Join us TODAY (October 31st) 1pm EST for a Tweetchat about NIH’s new Next Generation Researchers Initiative

Join us TODAY (October 31st) 1pm EST for a Tweetchat about NIH’s new Next Generation Researchers Initiative

Don’t forget to follow along with our Tweetchat as FoR Board Member and NIH Next Generation Researchers Initiative Working Group Member Juan Pablo Ruiz (@HappyStemCell) tells us about the NGRI.   Don’t forget after the chat to go to our urgent call for action to send your thoughts to the NIH about the NGRI proposal....
Future of Research issues comment on HHS DRAFT Strategic Plan FY 2018 – 2022

Future of Research issues comment on HHS DRAFT Strategic Plan FY 2018 – 2022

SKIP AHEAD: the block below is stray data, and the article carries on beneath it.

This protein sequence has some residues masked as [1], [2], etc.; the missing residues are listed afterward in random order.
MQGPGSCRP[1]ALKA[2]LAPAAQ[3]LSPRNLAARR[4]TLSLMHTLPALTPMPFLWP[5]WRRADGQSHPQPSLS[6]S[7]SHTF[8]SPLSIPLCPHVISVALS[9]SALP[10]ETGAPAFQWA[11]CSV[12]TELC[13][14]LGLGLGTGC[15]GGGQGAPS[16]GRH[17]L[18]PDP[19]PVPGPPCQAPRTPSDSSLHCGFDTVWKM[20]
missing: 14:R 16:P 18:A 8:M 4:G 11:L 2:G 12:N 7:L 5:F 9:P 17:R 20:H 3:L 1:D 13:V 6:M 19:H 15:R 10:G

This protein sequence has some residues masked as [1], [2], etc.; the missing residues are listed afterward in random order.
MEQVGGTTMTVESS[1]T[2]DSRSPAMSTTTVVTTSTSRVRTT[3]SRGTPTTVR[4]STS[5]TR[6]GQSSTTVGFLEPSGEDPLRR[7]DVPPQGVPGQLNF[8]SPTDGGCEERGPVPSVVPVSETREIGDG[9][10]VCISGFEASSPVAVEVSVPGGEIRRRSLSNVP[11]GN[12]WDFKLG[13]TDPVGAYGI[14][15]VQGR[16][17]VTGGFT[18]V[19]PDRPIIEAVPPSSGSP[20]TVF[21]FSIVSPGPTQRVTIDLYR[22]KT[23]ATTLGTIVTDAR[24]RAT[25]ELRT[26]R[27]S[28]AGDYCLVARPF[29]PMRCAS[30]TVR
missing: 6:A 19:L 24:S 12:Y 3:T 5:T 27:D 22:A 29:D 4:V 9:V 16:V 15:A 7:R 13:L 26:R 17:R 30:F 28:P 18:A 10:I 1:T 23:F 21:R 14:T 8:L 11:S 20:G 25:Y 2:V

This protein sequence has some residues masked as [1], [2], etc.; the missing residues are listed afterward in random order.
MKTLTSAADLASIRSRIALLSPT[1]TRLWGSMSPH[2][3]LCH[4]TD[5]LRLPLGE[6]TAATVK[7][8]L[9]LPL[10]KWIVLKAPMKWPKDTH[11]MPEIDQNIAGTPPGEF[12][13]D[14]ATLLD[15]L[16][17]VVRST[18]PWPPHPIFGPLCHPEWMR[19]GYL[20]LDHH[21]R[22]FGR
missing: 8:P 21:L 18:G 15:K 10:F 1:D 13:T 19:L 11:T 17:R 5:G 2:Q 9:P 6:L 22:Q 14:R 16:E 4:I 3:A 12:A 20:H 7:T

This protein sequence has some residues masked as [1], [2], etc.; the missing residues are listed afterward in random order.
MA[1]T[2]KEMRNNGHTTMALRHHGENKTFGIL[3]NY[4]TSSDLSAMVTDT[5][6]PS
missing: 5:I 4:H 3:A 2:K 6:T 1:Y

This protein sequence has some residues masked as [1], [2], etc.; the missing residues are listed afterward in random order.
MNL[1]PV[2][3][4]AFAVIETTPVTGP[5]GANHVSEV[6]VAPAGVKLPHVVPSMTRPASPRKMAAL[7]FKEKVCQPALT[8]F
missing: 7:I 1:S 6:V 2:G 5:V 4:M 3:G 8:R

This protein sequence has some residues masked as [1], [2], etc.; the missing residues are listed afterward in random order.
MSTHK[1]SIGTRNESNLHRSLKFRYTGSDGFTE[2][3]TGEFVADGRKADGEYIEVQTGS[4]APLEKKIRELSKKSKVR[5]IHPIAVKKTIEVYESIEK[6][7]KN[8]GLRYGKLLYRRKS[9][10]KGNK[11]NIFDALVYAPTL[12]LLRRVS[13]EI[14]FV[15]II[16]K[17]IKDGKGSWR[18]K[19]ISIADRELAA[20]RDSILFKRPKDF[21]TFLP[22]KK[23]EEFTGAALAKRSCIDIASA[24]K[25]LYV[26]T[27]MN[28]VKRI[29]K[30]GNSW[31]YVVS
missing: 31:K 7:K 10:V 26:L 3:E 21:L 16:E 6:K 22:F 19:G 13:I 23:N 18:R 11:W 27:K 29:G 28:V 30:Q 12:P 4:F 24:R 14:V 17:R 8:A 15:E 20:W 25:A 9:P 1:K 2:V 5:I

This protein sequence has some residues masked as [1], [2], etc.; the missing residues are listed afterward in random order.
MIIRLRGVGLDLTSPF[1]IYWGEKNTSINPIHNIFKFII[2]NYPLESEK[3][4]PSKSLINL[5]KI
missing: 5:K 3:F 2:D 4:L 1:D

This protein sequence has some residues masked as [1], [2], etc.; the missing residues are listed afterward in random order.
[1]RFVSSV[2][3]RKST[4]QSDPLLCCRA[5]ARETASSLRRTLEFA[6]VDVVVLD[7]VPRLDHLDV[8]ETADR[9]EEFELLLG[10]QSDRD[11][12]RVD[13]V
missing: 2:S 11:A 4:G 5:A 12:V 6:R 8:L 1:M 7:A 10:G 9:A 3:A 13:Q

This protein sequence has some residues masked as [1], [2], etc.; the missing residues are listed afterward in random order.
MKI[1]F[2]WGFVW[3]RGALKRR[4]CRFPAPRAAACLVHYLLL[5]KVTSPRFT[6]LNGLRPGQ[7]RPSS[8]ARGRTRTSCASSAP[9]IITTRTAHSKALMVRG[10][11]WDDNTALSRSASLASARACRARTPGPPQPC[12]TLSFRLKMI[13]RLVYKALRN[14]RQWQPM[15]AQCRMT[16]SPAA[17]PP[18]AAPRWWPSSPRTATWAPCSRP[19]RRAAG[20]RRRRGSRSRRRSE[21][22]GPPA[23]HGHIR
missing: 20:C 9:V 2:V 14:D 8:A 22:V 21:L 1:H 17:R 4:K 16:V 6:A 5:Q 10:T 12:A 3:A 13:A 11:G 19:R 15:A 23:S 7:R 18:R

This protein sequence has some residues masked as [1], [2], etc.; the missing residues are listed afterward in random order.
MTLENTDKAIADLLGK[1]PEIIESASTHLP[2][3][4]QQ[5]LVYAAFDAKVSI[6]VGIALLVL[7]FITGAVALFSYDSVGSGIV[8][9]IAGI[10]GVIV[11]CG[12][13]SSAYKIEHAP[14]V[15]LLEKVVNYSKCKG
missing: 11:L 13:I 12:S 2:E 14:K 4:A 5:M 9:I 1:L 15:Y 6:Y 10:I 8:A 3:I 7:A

The draft HHS Strategic Plan is part of a strategic planning process for the Department of Health and Human Services to coordinate its strategic and performance planning efforts. Comments have been open for submission on various comments, and FoR has submitted the following statements on Objective 4.2: “Objective 4.2: Expand the capacity of the scientific workforce and infrastructure to support innovative research As science and technology advance, it is imperative that research staff and scientists involved in HHS-conducted or HHS-supported research have the resources needed to conduct high quality and efficient work. Through various initiatives and programs, HHS recruits and trains students, recent graduates, and other professionals to conduct rigorous and reproducible research. HHS invests in Federal statistical units responsible for national surveys that provide reliable, timely and policy relevant information for policy makers and researchers. Additionally, HHS provides research training and career development opportunities to ensure that a diverse pool of highly trained investigators will be available across the range of scientific disciplines necessary to address the Nation’s biomedical and scientific research needs. HHS invests substantial resources in research facilities that provide access to instruments, technologies, services, as well as access to expert consultants.”   Short form statement (1000 Character limit on online submission form): Future of Research supports the initiative to expand the capacity of the scientific workforce and infrastructure towards innovative research. We endorse increasing collaboration, transparency and establishing research practices that promote rigor and reproducibility. We recommend an increased proportion of graduate students and postdocs be supported on training grants and fellowships, and encourage both institutions and federal agencies to track all trainees supported by...